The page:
Small shops with one-on-one customer service, the Guideshops help customers decide what they want but do not stock Bonobos items.
Dunn described Bonobos’ first Guideshop experiment as a revelation: “They don’t need to walk out with the product.”
“If you think about the word ‘store’ the very definition of the word is a noun that’s a play on a verb, to store inventory,” he says.
“And that’s when we said what if we could redesign a store and make it like the Apple Genius bar, make it one-on-one interactions, incredible customer service, put into the interaction great customer service and take out of it this idea that it’s a good thing to walk out with bags of clothes.”
He encouraged retailers to value intellectual honesty and make “new decisions in light of data”.
“The more experiments you run the more you can learn. Choose something new.”
Making it positive
Mark Dougan ,managing director of Frost & Sullivan’s ANZ offices, presented the findings of a survey of Australian Retailers Association members to the conference.
He says offering customers a positive experience was key given the biggest challenge outlined by retailers in the survey was attracting and retaining customers.
According to Dougan, the four main elements of multi-channel customer experience management for retailers are convenience, consistency, recognition and personalisation.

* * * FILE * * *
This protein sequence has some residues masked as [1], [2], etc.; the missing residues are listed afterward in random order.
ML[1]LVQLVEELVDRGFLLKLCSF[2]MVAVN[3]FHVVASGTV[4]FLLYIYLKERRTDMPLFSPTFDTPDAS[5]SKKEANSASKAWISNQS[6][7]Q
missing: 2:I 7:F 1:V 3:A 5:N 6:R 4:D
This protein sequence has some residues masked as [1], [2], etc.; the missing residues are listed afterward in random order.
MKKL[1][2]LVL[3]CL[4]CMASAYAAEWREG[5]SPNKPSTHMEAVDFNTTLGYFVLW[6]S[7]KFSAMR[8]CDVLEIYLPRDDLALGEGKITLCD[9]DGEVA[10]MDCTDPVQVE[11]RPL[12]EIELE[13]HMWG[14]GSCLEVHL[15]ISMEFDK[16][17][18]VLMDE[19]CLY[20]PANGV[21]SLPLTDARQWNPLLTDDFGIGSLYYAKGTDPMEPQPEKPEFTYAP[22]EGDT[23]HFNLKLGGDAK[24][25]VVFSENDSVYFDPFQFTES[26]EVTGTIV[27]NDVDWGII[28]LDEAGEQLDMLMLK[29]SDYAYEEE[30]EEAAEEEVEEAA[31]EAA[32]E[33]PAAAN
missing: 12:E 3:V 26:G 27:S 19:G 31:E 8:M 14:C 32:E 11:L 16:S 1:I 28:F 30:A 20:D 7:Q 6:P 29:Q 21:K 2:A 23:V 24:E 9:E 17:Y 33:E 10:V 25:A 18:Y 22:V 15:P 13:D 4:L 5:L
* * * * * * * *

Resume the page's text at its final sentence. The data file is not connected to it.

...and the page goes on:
“It’s (got to be ) very convenient for customers doing business with you. Your website is designed to minimise the number of actions a customer has to take, they can shop whenever they want, wherever they want.”
He said consistency is really around ensuring pricing and service is the same for customers “whatever channel they use”, while recognition is the hardest element to get right.
“Customers want to be recognised, they don’t want to have to repeat data or reintroduce themselves every time they interact in a different channel,” he says.
Dougan says customers increasingly want a personalised offering.
“This is why organisations like Amazon really leading the way; offering personalised, targeted messages to individual customers based on a clear and comprehensive understanding of that customer.”
Red Balloon‘s new chief executive Nick Baker, says online retailers need to “get into customers minds”.
“Welcome to the digital age. To me an experience isn’t just real until it’s been digitised. That is our lives,” he says.
According to Baker, the transition to mobile continues to be a big challenge for online retailers and digital savvy customers were highlighting the role of “digital Darwinism”.
“Mobile has cried wolf until now, I think in last 18 to 26 months we’ve now seen this come together as primary engagement tool,” he says.
“For many companies now there are customers who are now evolving faster than we are… they’re the ones who are trying things out at light speed and we’re playing catch-up with digital and social.”
The new battle ground is not around transaction but evaluation and interaction, Baker says.
“Reaching the customer at the moments that matter is the most vital thing that everybody needs to do, it’s the Holy Grail of what you’re trying to do,” he says.
He says in the face of such challenges Red Balloon rallies around three key things – personalisation, socialisation and mobilisation.
“We believe those three things are the fundamentals to how we are shifting.”